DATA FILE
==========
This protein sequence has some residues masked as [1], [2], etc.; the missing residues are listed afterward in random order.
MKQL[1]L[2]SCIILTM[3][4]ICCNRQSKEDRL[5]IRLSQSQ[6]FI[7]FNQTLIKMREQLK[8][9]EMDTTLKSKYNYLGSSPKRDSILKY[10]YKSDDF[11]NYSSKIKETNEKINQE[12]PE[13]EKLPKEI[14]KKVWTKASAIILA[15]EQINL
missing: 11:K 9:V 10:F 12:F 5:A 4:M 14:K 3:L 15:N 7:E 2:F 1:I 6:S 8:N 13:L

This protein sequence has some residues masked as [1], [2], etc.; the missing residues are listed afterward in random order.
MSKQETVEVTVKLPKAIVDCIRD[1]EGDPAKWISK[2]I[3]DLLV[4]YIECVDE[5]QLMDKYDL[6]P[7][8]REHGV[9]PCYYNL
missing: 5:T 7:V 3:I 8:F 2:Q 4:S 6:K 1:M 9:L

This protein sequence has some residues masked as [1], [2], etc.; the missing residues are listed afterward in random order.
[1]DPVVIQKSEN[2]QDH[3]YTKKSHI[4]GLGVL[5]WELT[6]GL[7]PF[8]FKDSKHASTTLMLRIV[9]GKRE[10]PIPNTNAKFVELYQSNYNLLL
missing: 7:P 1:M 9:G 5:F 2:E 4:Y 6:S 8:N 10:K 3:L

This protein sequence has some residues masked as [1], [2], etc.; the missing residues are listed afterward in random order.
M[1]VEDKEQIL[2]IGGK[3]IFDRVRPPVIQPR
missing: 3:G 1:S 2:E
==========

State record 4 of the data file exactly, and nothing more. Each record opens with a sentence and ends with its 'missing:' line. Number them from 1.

This protein sequence has some residues masked as [1], [2], etc.; the missing residues are listed afterward in random order.
M[1]VEDKEQIL[2]IGGK[3]IFDRVRPPVIQPR
missing: 3:G 1:S 2:E